September 2, 2014 in Editorial, Opinion

Editorial: Advocates for aquifer adjudication needed in Washington


The Spokesman-Review Editorial Board

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U.S. Supreme Court Justice Antonin Scalia was in Boise last week praising Idaho’s successful adjudication of Snake River water rights, the largest adjudication ever completed.

Adjudication of Idaho’s claims on water in the Spokane River basin is also progressing.

And on the Washington side of the border?

The Department of Natural Resources was laying the groundwork for adjudication, which is the complex, lengthy, often contentious but ultimately invaluable process of sorting out who is entitled to how much water, since when, and from where. It’s also expensive, which brought DNR’s planning to a premature halt.

The department estimates adjudication of Spokane basin rights – an estimated 30,000 – over a decade or more will cost north of $10 million.

Adjudication in the Yakima River basin, which started 37 years ago, has cost about $50 million but at least is near conclusion.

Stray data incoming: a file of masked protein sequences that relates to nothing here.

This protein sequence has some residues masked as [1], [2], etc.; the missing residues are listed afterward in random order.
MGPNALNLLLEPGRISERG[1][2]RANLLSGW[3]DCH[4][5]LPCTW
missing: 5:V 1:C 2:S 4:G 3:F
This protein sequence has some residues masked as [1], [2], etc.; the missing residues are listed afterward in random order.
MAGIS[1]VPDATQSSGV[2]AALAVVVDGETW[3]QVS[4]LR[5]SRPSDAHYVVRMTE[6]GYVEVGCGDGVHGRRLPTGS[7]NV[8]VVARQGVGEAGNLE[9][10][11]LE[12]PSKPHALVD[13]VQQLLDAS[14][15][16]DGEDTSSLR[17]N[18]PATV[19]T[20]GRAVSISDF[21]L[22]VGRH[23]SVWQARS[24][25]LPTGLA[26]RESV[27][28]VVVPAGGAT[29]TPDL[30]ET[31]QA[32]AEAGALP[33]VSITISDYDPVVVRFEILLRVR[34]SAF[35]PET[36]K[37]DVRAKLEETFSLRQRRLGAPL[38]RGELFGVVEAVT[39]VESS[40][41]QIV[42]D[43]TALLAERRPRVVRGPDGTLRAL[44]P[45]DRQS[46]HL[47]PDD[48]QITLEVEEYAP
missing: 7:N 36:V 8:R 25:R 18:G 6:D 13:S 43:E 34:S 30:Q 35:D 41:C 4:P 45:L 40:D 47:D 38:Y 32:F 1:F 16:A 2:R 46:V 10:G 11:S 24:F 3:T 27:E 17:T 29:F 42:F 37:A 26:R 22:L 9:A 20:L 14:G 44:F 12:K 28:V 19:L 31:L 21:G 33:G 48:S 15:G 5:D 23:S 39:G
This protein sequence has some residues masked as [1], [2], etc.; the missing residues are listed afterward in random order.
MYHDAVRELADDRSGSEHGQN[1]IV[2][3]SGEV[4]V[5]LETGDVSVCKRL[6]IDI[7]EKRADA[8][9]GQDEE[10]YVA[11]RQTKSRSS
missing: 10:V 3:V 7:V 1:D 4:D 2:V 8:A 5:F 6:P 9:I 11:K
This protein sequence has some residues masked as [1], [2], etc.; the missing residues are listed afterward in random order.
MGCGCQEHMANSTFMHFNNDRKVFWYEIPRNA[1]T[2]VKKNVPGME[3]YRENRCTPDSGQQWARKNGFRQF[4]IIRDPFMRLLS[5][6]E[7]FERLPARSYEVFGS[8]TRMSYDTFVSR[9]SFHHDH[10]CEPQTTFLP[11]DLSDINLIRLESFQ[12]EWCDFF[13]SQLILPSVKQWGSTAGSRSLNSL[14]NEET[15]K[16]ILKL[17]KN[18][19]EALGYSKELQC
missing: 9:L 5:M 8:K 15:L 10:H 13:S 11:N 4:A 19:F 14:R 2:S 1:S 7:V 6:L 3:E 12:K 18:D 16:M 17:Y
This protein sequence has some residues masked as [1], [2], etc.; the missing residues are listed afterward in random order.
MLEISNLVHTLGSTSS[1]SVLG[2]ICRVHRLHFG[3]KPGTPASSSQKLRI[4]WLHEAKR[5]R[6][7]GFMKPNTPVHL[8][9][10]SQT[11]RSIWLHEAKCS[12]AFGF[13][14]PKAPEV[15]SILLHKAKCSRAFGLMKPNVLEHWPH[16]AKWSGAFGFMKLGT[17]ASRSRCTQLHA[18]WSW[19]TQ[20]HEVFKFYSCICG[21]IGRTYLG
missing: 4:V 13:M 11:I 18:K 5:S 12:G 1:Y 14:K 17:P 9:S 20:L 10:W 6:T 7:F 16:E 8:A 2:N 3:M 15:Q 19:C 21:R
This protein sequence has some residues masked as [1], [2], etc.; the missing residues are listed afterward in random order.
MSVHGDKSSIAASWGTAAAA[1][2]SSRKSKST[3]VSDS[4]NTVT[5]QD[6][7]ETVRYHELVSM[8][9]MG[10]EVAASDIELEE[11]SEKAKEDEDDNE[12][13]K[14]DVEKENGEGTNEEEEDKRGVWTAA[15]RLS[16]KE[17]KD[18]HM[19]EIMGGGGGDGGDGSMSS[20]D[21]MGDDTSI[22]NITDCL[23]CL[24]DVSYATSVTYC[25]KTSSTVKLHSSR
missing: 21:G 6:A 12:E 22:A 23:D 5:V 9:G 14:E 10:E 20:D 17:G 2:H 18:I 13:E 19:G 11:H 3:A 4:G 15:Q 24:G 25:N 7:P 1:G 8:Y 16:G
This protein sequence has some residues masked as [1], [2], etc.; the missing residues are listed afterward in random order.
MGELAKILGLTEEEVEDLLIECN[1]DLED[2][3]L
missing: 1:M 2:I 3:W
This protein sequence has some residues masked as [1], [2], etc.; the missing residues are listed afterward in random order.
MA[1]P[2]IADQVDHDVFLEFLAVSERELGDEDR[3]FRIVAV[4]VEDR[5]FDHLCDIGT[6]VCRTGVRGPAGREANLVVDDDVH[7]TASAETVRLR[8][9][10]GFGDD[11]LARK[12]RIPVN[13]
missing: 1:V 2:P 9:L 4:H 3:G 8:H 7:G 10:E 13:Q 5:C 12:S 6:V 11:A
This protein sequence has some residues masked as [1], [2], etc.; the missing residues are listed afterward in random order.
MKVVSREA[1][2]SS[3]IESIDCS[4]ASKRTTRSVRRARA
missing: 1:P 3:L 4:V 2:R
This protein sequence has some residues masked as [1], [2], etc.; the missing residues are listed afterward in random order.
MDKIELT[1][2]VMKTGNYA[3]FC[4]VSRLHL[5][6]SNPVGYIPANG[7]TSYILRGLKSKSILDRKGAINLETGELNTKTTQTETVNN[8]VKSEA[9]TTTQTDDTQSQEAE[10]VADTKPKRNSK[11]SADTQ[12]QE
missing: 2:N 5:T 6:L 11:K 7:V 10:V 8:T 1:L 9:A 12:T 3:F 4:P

In 2009, the Legislature budgeted $587,000 to begin preparations for an adjudication in Spokane County, but has not appropriated any additional money. DNR stopped work in 2011, before it could petition the Superior Court to get the process underway.

Instead, the department has been preparing an in-stream flow rule for the Spokane River as a stopgap.

Once Idaho completes the adjudication on the upper river and Spokane Valley-Rathdrum Prairie Aquifer, said Dave Christianson, a department manager for its Water Resources program, Washington will have no basis for defending against potentially excessive water withdrawals in Idaho.

Nor would there be a foundation for an interstate water compact that would allow the two states to cooperate on future water management efforts, which would be in the best interests of all water users on both sides of the border. The aquifer is an incredible resource, and a complicated one because of the constant exchanges of its underground water with the surface water of the river.

Carefully managed, it could also be a valuable economic development tool as businesses and individuals elsewhere in the parched West awaken to the availability of a constantly recharged source of water.

Idaho officials deserve a lot of credit for working through adjudication on the Snake, which entailed the cooperation of farmers, business, the tribes and all other holders of a total 158,000 water claims; “a great state triumph,” as Scalia called it.

Those Idahoans now know what they own, to do with as they will. The 30-year-long process cost $93 million; a bargain now, a steal 30 years hence.

Scalia, probably the Supreme Court’s sturdiest conservative, added, “It’s a state doing what states ought to do: define private property rights.”

That’s a message Spokane Valley’s equally conservative legislative delegation should embrace. If they do not become adjudication advocates, no one else will.

Anybody for a drink?

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